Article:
If you're in the market for a new job, looking at companies in California and New York may seem like an obvious choice, as both states are known for their talent pools. But exploring options outside those hubs could be more strategic--and lucrative.

States like Texas, Illinois, and Georgia are seeing a boost in hiring thanks in part to Inc. 5000 companies like Atlanta's appliance-recycling business Recleim and the Austin-based delivery startup Favor, which, respectively, added 170 and 96 new employees from 2014 to 2017. Inc. examined this year's list--which tallies the fastest-growing private companies in America--and found that Southern and Midwestern states added thousands of jobs to the workforce between 2014 and 2017.

Recruiting and retaining talent is a dominant issue for most businesses these days, as the unemployment rate continues to drop while the number of open positions increases. Meaning that it's a job seeker's market and companies are scrambling to hire the best candidates as quickly as possible.

To be sure, data from the Inc. 5000 does not represent hiring trends en masse. Information encompassing the 5,000 fastest-growing private companies in the U.S. is but a fragment of the businesses and startups operating in the country. But it is illustrative of what the country's fast-moving private companies are doing to fuel their growth.

Don't mess with ...

While states in the South and Midwest aren't known as start-up hot spots, they do offer a variety of incentives to prospective employees or companies looking for a home. Texas, for example, promotes its live music scene, sunny weather, and lack of corporate or state income tax.

The state of Texas saw the second-biggest increase in jobs from Inc. 5000 companies, trailing California. Between 2014 and 2017, the 421 Inc. 5000 companies in the Lone Star State added more than 40,000 jobs. California's Inc. 5000 companies added more than 252,000 jobs, but California boasts 743 companies on this year's list.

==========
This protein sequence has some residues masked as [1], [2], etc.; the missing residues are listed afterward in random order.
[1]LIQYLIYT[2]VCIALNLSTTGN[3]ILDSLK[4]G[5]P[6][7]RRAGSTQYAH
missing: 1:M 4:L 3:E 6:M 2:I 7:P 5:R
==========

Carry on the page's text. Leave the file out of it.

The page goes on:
Austin-based Favor (No. 138) contributed to the Texas bump. The startup, which delivers take out and performs errands for customers and booked $29.2 million in revenue last year, added 96 jobs between 2014 and 2017, according to Inc. 5000 data.

Don't call them 'flyover' states

Meanwhile, Georgia touts its more than 70 colleges and universities as a talent pipeline for companies, while some Illinois firms offer perks like tuition assistance and English-as-a-second-language programs to attract talent.

Atlanta's Recleim, No. 101, with $36.1 million in 2017 revenue, added 170 jobs between 2014 and 2017, according to Inc. 5000 data. That's impressive growth for a company that launched in 2012--and had a pretty hair-raising introduction to the business--but it's just a fraction of the jobs that Inc. 5000 companies in Georgia added over that term, which exceeded 40,000. The Peach State ranked fourth on the list of states in job growth between 2014 and 2017 thanks to Inc. 5000 companies, 

Midwestern states Illinois and Michigan--respectively, eighth and ninth on the list of states in which Inc. 5000 companies added the most jobs from 2014 to 2017--are getting some help from Stanford. The prestigious university launched its first USA MBA Fellowship last year for up to three students who can prove a connection to the Midwest. In exchange for covering the $160,000 for tuition and fees, the students must return to the area "in a professional role that contributes to the region's economic development" within two years of graduating.

With this kind of growth, the term "flyover" state may become a thing of the past.

10. Maryland -- 14,741 jobs

9. Michigan -- 16,534 jobs

8. Illinois -- 19,349 jobs

7. Virginia -- 20,952 jobs

6. New Jersey -- 22,987 jobs

5. Georgia -- 25,964 jobs 

4. New York -- 38,132 jobs 

3. Florida -- 38,797 jobs

2. Texas -- 40,764 jobs 

1. California -- 252,891 jobs